Jeremy Hyman | WashingtonWizards.com
Last week, Billy Donovan was at Verizon Center with the USA Men's U19 World Championship Team as he gets ready to take them to Prague to compete in the 2013 FIBA U19 World Championship for Men.
Monumental Network was able to arrange a sitdown with both Donovan and his former standout guard Bradley Beal for a Coaches' Corner.
While there was plenty of great insight in the entire piece, there were a few points that stood out and really should be worth noting. Since being drafted, there has been almost nothing but praise about Beal's character, but hearing some of these things from Coach Donovan (who joked that he recruited Beal longer than he coached him) really shed light on what kind of person Beal was.
"Well the thing with Beal, and I told him this, obviously he's playing for some very very good coaches and a very very good organization and I think what happens is, it's the same thing at Florida, people have the understanding that when you're a Gatorade Player of the Year and deemed the number one high school player in the country, there's an expectation that he feels and no one knows what it's like to walk in his shoes. When you're the third player taken in the draft there's an expectation that he placed upon himself on what kind of impact he wants to make. And what happens is when he goes through some of those things, a lot people with very very good intentions are trying to help him through it and I think he's always done better because he is so mature and he is so smart when he blocks everything else out and locks into what makes him happy and what he knows he needs to do and plays with a clear head. He's as good as any player I've ever coached.
He's got to keep his head clear because I think he doesn't want to feel like he let his teammates down or his coaches down, the organization down, or me down, or Florida down even when he was in college. But a lot of people don't understand the amount of pressure he places on himself in terms of, not from a selfish stand point, but him wanting to give to a team, to his teammates, to an organization and I've always admired that because that to me a is a true quality sign of his unselfishness of wanting to perform and play well."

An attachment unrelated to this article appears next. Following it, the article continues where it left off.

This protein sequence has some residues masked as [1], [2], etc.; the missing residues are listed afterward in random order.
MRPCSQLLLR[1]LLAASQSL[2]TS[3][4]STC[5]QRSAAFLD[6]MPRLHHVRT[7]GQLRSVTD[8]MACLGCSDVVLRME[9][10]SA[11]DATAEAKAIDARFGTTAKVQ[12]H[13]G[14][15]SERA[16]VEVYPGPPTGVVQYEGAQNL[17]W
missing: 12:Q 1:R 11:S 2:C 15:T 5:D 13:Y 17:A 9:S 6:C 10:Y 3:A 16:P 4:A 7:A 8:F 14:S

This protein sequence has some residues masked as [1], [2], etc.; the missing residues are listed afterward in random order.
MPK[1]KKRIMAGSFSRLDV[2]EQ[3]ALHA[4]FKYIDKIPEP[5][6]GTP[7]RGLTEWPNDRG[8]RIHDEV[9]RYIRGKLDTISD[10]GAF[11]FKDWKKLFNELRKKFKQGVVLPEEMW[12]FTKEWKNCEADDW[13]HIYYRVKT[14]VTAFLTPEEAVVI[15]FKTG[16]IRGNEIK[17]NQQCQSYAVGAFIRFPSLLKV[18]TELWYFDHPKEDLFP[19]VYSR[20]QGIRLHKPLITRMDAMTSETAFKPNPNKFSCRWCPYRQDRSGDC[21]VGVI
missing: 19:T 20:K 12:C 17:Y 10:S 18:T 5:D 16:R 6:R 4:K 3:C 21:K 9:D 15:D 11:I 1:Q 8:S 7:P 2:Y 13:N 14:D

Some other interesting notes from the interview included how much research the Wizards front office did before drafting Beal and how they never talked about basketball. They wanted to know about who Beal the person was before drafting him at #3. Donovan could not have said any more glowing things about Beal's character and how much he cared about team basketball, which in hindsight makes it feel that Beal was destined to be a Wizard.
The final part that really stood out from the interview was about Beal's decision-making process when he was determining whether or not to enter the NBA. From the sounds of it, Beal took a long time to reach this decision and took a very calculated approach having conversations with many important people in the process. Read what Donovan said stood out to him when they had their conversation about the league:
"Well for me, the one thing I wanted him to understand right from day one was that I was for him, whatever he wanted to do. I think the thing that's hard sometimes, like he said, is you have people telling you, "What? You're crazy, you're considering going back to college?" And people look at him with four heads. There wasn't anybody that was in touch outside of his mom, his dad, and his family, of what was in his heart, what he wanted to do. I was really impressed, he did the whole thing, he did everything. He went through the agent process, he picked his own agent, and obviously he had the guidance of his mom and dad. He was the one who totally made the decision, and here's the thing that was interesting, a lot of people don't know, his biggest fear of going into the NBA was he felt coming into college as a freshman, he was playing with some older guys, and he said, "Do you think I'm making a mistake by bypassing a step of being a go-to guy and a leader on the team, because I've never done that. Do you think that's going to hurt me if I go up there?" I thought, what an incredibly mature question to ask. It was never really about the money, it was never about that. It was about, what he did he need to do to be the best he could be."
I could not agree more with Donovan in this last part on asking such a mature question. Not many 18 year-old kids with the talent of Bradley Beal would ever ask questions about missing a step in the development process, but Beal is well beyond his years. From everything on the court to everything that comes off, the kid gets it. And after one year, I think it's safe to say he made a wise choice. The Wizards certainly aren't complaining.